• Fire following


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“PML”Current practice

  • Financial variables

    • Coverages

    • Deductibles

    • Coinsurance

    • Insurance to value

    • Sublimits

    • Hours clauses

    • Loss Adjustment Expense

    • Demand surge

  • Combination of factors produces “PML” estimates

    • Cat models often provide our current best estimates of damage for “modeled” perils and events


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“PML”Current practice

  • Cat models

    • RMS

    • EQE

    • AIR

    • Reinsurer models

    • Insurer models

    • Broker models

    • Consultant models


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“PML”Current practice

  • Post-event, cat modelers learn from losses and adjust models

  • Recent Caribbean events

    • Gilbert (1988)

    • Hugo (1989)

    • Marilyn & Luis (1995)

    • Georges (1998)

    • Ivan (2004)?


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Caribbean PMLsScenario estimates

  • Caribbean “MFLs” often assume it’s possible for an island to be hit with a SS-5 hurricane

    • “Close” vs. “Direct” hit?

    • Fast-moving vs. slow-moving?

    • Dry vs. wet storm?

    • Without storm surge or with?


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Caribbean PMLsScenario estimates

  • Limited geographical scope (single island)

    • Easier to model “small” islands (e.g., Caymans, Barbados, St Croix)

    • More difficult for “larger” islands (e.g., Puerto Rico, Hispaniola, Cuba), as storm intensity will vary over the island

    • Portfolio damage is weighted average of individual location damage


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Caribbean PMLsProbabilistic estimates

  • Cat models are collections of event scenarios

    • Discrete approximations, with probabilities attached to each scenario

    • Not exhaustive

    • Limited perils

    • Calibrated using historical experience

      • Recalibrated as required, based on research and actual event experience


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Risk Management in the Caribbean

  • Define “PML” as the maximum loss an insurer can reasonably expect to pay with 99% certainty

  • Define “PML Bust” as the occurrence of an event that produces loss in excess of the “PML”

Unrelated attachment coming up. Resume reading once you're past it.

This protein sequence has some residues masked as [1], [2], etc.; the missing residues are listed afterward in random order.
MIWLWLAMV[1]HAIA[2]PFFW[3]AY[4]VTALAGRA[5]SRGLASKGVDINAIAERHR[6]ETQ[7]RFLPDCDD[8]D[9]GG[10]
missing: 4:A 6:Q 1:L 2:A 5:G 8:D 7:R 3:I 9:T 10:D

• “PML Bust” is unlikely, but not impossible

    • “PML Bust” events will in all likelihood happen every year, somewhere in the world


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Risk Management in the Caribbean

  • First principles

    • PMLs range from 0% to 100%

    • PMLs are associated with return periods (frequency)

    • PMLs less than 100% will always (eventually) be exceeded


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Risk Management in the Caribbean

  • Many Caribbean insurance companies cede away most premium proportionally

    • Geographically concentrated portfolios and high levels of natural perils exposure

    • Security of insurance product is dependent on security of backing reinsurance and Event Limits purchased

    • Insurance company net results are largely dependent on overrides and volume (rather than profitability of rates and risk appetite)

  • Costs can still be high for those who purchase a mix of excess of loss and proportional reinsurance

    • Geographically concentrated portfolios and high levels of natural perils exposure


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Risk Management in the Caribbean

  • Insurance is a business

    • It’s impractical to hold capital and/or purchase reinsurance up to full limits (“MPL”)

      • Suboptimal use of capital

    • The market (e.g., insureds, regulators, ratings agencies) deems it acceptable to provide less than perfect insurance and reinsurance security

    • Need to quantify risk appetite

      • Probability of default

      • Risk-equivalent returns

    • Need to use best available tools in a cost-effective manner to make sound business decisions

      • Multiple cat models, combined with first principles


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Risk Management in the Caribbean

  • Most people want certainty, not “sufficiently low probabilities”

    • Most insurance companies think and plan in terms of “point estimates” rather than distributions

    • Regulators want policyholders to be paid

    • Cat models should be used as a guide, not a rule

      • Never lose sight of first principles

    • Deterministic thinking pervades society

      • Statistics is a relatively young science


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C A R I B B E A N S E A